It’s yet to be seen whether the recent market correction has run its course. But one thing is certain: the Federal Reserve didn’t expect the panicked reaction that its recent comments on potential policy changes triggered. The market hadn’t even lost 5 percent before Ben Bernanke sent his minions out into the media to dispel any fears that the Federal Reserve would abandon the markets. Such backpedaling is highly dysfunctional. But, it appears that we live in a world that can’t tolerate even a modest market correction, which bodes poorly for the time when the Federal Reserve finally does what it has to do and starts normalizing monetary policy.
Even after selling off to yield about 2.5 percent, where they were trading at the beginning of July, benchmark 10-year Treasuries are at very low yields. Other credit instruments that saw large losses in June are also still yielding far below historical norms. High yield bonds saw their average yields increase by about 200 basis points, from an absurdly low 4.8 percent in early May to about 6.8 percent today. This greater than 40 percent move in yields is the biggest percentage moves in history. Municipal bonds and investment grade bond also suffered huge losses but are hardly offering generous returns for investors. The real problem for all of these markets is that further interest rate increases are likely over the next 12 to 18 months, which will place further pressure on bond prices. Investors need to proceed very cautiously by keeping the durations of their portfolios (which measures their sensitivity to rising rates) as short as possible and investing in floating rate debt as much as possible.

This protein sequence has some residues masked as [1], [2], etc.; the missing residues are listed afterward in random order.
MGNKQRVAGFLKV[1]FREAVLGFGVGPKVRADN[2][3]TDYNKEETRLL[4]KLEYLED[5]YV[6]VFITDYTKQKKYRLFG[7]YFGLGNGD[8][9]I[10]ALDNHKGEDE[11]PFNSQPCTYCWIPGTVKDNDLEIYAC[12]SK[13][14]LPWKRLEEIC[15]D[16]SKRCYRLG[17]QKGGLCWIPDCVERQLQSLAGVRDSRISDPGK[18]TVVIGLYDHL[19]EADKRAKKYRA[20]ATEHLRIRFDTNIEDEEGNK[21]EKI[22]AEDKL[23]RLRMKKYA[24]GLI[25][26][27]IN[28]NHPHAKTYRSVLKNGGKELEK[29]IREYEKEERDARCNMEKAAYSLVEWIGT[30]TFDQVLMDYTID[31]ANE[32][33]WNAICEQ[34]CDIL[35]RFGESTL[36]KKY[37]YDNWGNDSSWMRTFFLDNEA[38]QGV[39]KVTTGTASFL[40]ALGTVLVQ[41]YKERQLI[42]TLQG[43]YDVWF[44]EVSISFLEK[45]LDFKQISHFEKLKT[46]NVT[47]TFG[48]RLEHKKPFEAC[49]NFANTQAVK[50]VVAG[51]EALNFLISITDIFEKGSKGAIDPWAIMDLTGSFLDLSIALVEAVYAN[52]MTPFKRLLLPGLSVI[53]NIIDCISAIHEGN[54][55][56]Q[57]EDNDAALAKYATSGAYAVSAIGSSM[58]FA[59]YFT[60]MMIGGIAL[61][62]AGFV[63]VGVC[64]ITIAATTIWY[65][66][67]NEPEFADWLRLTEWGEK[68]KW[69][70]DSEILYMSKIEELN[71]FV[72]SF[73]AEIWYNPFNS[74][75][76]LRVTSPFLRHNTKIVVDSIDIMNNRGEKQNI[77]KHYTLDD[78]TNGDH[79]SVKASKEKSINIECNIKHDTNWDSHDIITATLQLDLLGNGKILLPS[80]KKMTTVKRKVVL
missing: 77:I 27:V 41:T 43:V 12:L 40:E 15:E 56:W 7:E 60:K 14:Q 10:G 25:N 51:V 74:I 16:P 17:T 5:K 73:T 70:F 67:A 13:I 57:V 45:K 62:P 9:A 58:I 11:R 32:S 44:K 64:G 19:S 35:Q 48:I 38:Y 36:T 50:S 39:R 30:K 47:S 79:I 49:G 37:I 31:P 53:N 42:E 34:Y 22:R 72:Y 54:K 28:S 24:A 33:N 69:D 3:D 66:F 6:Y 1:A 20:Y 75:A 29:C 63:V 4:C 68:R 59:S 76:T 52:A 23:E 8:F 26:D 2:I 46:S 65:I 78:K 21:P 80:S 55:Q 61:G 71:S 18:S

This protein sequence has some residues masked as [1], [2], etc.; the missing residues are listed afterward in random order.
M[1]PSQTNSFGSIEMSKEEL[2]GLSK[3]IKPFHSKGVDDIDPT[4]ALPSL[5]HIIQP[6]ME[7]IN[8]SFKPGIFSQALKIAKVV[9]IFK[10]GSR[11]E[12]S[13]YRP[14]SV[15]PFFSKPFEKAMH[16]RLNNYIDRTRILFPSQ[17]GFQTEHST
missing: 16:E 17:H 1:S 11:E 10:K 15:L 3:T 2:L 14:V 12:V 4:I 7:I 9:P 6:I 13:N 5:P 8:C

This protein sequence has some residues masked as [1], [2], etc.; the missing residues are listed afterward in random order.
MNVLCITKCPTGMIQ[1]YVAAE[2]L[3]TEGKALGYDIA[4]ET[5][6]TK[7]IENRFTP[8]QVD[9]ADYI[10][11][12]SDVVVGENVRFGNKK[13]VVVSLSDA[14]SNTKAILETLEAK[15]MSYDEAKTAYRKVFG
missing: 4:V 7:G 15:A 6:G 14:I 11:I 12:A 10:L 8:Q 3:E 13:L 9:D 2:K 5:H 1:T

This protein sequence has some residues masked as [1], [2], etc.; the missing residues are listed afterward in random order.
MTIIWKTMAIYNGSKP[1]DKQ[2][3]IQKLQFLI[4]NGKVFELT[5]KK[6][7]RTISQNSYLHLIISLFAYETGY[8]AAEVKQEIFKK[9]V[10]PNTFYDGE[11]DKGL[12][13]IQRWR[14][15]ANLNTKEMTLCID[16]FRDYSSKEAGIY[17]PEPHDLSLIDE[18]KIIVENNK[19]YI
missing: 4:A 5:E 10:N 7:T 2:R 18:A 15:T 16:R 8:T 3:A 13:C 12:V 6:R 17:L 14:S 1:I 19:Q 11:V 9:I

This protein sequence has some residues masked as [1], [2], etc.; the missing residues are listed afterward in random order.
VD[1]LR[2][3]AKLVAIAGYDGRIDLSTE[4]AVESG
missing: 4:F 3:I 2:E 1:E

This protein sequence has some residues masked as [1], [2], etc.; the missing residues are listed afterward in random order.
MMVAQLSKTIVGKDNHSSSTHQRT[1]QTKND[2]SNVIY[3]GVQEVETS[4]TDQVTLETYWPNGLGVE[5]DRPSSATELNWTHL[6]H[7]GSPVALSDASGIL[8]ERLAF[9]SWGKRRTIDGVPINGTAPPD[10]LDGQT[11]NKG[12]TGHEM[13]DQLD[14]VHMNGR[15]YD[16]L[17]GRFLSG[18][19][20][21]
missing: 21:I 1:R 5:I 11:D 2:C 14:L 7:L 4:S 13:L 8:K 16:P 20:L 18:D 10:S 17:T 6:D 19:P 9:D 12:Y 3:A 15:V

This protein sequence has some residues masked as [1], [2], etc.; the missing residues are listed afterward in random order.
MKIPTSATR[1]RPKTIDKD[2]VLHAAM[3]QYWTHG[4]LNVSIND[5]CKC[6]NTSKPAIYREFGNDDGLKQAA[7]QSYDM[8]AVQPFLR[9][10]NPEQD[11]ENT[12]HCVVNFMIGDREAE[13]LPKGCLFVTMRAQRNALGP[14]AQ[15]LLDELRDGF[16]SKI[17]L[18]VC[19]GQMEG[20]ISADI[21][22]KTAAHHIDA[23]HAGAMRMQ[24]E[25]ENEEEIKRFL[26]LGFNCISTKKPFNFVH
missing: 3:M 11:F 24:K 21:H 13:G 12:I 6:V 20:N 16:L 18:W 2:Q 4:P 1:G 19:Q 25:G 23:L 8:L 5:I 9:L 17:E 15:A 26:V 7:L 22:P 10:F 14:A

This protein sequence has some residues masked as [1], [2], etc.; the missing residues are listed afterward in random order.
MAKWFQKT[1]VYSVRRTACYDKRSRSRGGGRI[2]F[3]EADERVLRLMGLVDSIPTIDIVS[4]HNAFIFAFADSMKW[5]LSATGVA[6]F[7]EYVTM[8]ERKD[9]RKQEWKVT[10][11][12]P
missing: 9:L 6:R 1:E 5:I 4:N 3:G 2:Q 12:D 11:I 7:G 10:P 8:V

Finally, the price of gold has dropped sharply by 27 percent this year (23 percent in the second quarter). I would attribute the plunge in gold to several factors. First, a lot of gold was held by leveraged speculators who were forced out of the market as prices dropped. Second, investors who view gold as an inflation hedge are abandoning the trade based on the low level of consumer price inflation in the United States. Third, investors who view gold as an inflation against central bank money printing are coming to believe – wrongly in my view – that central banks are going to slow their activities in that area. For all of these reasons, gold is back to levels last seen in 2010. Gold remains an insurance policy against the inevitable decline of the fiat paper standard. There’s far too much debt in the world that can never be repaid in constant dollars. This debt can only be repaid in one of three ways: (1) partially, which means through defaults and restructurings (for example, as happened in Greece and Cyprus); (2) through inflation; and (3) through currency devaluation. The global economy is simply incapable of generating sufficient income to service and then repay the trillions of dollars of debt on the balance sheets of the central banks ($14 trillion), not to mention all of the other public and private sector debt, not to mention the hundreds of trillions of dollars of future entitlement obligations of its governments. In the end, paper money will continue to be devalued and gold will be the beneficiary of that phenomenon. I would be perfectly comfortable adding to gold positions at this level as a long-term trade and would strongly advise investors who do so to purchase physical gold.